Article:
Flooding, mudslides, and damaged homes: Beverly Glen area residents in clean-up mode after storm


BEVERLY GLEN, LOS ANGELES (KABC) — From damaging mudslides to a gas line issue, the weekend storm left quite a mess for residents in the Beverly Glen area.

The Los Angeles Fire Department responded to at least 13 calls for service between Sunday night and Monday morning in Beverly Glen, mostly for flooding issues and mud and debris flows.

About five homes suffered “significant” damage, according to the fire department, and about 10 people were displaced as officials assessed the damage. A gas leak was reported on Caribou Lane near Beverly Glen in Bel Air, where an ABC7 viewer said a home slid down the street and a piano then slid out of the house. There’s no word if anyone was inside the home or if there are any injuries.

There’s no word if anyone was inside the home or if there are any injuries.

During a press conference Monday morning, LAFD Chief Kristin Crowley said during the storm, crews responded to more than 130 flooding incidents, 49 mud and debris flows, and extinguished half of a dozen structure fires impacted by several water rescues for stranded drivers.

“The hazards of the storm have yet not passed as the storm continues to impact our city,” said Crowley. “We anticipate another wave of heavy rains later on this afternoon. We advise residents to exercise caution. If you must venture out, stay away from standing and moving water. Slow down if you are driving, and be on the lookout for downed power lines and trees.”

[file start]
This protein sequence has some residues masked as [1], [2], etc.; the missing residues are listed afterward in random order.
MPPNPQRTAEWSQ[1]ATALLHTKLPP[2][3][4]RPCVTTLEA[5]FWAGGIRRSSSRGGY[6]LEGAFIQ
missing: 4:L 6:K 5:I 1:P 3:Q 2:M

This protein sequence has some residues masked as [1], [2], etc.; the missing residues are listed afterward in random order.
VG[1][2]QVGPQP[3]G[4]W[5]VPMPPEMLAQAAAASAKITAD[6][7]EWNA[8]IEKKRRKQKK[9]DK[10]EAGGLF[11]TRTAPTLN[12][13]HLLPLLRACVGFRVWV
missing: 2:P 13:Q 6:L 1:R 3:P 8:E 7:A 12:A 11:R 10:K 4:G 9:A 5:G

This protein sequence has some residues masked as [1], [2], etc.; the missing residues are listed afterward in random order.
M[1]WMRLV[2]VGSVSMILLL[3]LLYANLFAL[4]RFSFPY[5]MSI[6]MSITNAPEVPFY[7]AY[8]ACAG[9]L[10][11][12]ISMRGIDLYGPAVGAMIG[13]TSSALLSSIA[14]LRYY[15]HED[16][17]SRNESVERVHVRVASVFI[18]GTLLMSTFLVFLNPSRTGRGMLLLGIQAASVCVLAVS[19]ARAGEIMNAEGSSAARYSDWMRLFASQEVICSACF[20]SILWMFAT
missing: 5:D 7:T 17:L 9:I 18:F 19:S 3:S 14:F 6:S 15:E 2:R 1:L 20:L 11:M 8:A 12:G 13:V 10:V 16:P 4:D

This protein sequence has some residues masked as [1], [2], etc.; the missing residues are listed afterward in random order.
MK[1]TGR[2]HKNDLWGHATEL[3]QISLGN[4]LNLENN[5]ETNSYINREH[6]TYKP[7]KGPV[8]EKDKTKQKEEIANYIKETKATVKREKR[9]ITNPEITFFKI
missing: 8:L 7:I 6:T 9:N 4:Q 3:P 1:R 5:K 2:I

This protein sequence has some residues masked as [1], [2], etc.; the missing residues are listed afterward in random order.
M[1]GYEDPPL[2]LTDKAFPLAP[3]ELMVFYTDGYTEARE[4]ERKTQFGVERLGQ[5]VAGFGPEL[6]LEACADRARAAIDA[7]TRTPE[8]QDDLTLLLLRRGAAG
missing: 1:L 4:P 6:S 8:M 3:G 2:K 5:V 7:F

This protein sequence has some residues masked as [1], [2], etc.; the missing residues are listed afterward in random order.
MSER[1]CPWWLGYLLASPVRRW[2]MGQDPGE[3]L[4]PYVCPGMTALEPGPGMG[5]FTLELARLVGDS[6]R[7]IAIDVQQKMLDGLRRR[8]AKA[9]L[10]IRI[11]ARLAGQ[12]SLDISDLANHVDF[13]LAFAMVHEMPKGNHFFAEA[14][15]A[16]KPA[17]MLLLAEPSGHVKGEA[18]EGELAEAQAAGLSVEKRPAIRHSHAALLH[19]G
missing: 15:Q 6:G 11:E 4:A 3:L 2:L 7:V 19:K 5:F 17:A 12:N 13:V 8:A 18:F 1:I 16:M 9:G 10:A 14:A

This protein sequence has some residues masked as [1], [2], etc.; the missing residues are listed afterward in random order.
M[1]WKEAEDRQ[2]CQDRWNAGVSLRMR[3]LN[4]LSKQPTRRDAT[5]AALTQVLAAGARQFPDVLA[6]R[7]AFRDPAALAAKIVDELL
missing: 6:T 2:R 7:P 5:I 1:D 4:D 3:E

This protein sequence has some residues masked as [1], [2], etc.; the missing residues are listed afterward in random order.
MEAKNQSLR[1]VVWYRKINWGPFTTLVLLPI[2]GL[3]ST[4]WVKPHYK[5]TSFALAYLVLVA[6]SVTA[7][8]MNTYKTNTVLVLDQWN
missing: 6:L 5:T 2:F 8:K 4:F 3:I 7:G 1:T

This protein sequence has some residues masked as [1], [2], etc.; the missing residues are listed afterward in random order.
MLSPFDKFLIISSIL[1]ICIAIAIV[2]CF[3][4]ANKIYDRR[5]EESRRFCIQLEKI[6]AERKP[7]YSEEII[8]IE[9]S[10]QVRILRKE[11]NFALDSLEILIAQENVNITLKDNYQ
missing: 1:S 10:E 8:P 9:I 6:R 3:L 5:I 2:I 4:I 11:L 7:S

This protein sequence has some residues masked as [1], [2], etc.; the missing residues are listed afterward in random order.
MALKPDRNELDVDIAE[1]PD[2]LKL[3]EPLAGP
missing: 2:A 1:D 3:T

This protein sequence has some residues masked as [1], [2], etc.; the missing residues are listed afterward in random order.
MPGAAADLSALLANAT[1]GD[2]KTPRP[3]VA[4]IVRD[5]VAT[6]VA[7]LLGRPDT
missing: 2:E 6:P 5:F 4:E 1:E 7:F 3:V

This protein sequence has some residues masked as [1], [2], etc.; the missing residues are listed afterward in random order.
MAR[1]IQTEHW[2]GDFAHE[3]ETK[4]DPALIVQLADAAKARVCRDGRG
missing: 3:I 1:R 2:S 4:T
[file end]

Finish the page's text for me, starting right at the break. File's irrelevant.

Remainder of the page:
Eyewitness News spoke with one Beverly Glen resident whose Prius got stuck in mud on the side of the road.

“It’s pretty deep in the mud,” said Gabrielle Kennedy early Monday morning. “I’m going to attempt to shovel it out. It was in my driveway, and then there was a mudslide on the side of my house. My house is ok, but as you can see, it’s pretty treacherous.”

Kennedy’s vehicle was towed later in the morning, but at least 5 inches of mud remained.

With rain expected to continue falling throughout the day and into Tuesday, a flash flood warning was issued until 3 p.m. for the Santa Monica Mountains and the Hollywood Hills, with forecasters saying between 5 and 10 inches of rain had already fallen in some areas, increasing the risk of flooding and rock and mudslide activity.

A flood advisory was issued for the rest of L.A. County through 3 p.m. as rain continued falling. Los Angeles officials urged residents to stay home and off the roads Monday. Gov. Gavin Newsom declared a state of emergency in eight counties in the state, including Los Angeles and Orange counties.

Los Angeles County later declared its own state of emergency.

City News Service, Inc. contributed to this report.

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